As Andrea Zurek, founding partner of XG Ventures says: “Have some traction. There are some angels out there who will invest in the idea or the cocktail napkin diagram, but we actually like to see a little bit of progress. We like to see that it’s been tested in the market, that there’s a real need for their product or service, and that they know who their customer base is going to be.”
Myth #2: Go now, prepare later.
Rush-and-go growth mentalities are inherent in the startup community. Understandably, many European startups feel the pressure to jump the pond and dig their heels in as soon as possible. However, much like myth 1, the focus should be on solidifying the business model and becoming a disciplined entrepreneur who can scale. This is not only smart business, it’s also an agile principle: “nail the model before you start scaling the business.”
Myth #3: If you’re not tech, don’t bother.
This is a half-truth. The reality is that tech is hot in the Silicon Valley. In 2015, the software sector alone grabbed 41% of the market share in terms of capital investments in the US.
There’s a reason that Silicon Valley VCs are attracted to tech, and that’s intellectual property. If you can show that you’ve created IP and that you own it, they will sit up and listen. The issue with this is that we see European startups trying to position themselves as tech companies when really they’re not. Just because your company has an online interface doesn’t necessarily make you “tech.”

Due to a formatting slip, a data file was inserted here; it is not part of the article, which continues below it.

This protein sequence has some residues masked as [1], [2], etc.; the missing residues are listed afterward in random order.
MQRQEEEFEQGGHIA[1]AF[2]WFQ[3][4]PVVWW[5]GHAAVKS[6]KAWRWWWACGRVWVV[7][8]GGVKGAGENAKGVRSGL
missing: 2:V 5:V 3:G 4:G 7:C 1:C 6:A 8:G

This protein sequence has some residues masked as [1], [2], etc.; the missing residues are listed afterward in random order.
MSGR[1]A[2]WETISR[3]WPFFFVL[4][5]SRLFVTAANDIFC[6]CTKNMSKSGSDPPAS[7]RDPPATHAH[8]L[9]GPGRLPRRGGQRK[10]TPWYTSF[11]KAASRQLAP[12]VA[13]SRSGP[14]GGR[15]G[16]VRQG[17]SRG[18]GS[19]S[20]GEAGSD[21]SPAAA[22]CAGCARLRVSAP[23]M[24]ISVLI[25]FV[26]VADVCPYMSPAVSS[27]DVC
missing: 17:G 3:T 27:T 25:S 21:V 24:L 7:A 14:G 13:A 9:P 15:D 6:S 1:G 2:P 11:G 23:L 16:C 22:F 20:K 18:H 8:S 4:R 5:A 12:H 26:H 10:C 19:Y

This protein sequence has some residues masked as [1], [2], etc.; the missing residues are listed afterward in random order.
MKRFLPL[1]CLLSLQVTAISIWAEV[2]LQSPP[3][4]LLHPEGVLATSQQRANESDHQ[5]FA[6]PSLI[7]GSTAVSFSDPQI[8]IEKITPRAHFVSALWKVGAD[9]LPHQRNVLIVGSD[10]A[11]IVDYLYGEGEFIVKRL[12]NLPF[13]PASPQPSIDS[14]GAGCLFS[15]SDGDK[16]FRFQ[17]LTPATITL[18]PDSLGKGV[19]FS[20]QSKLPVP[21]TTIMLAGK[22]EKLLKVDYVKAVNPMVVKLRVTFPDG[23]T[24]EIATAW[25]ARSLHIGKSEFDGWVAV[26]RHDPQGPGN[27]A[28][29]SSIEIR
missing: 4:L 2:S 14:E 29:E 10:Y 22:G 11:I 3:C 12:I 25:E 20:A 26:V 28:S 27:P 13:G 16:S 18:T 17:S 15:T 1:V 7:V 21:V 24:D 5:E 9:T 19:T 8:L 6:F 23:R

Again, business model and potential profitability are paramount. If one can make a good case for a non-tech idea business model, the right VCs will bite. A Silicon Valley VC will see through any bluff and bluster immediately.
Myth #4: Silicon Valley or bust.
There are two reasons why this is a fallacy:
First, it depends on the reason for expansion. If the goal of expansion is commercial rather than for funding, Silicon Valley may well be the wrong place - unless, of course, the business has customers there. Tech hubs exist all over the US, and other areas are flush with capital and opportunity for other types of companies. For example, New York and Chicago are bustling and growing VC cities, each with their individual nuances.
Second, a business needs to be able to consolidate its home market. Without recognising this fact, many businesses fail by prematurely putting the States in their sights and pulling the trigger. There are essential considerations to review before doing this: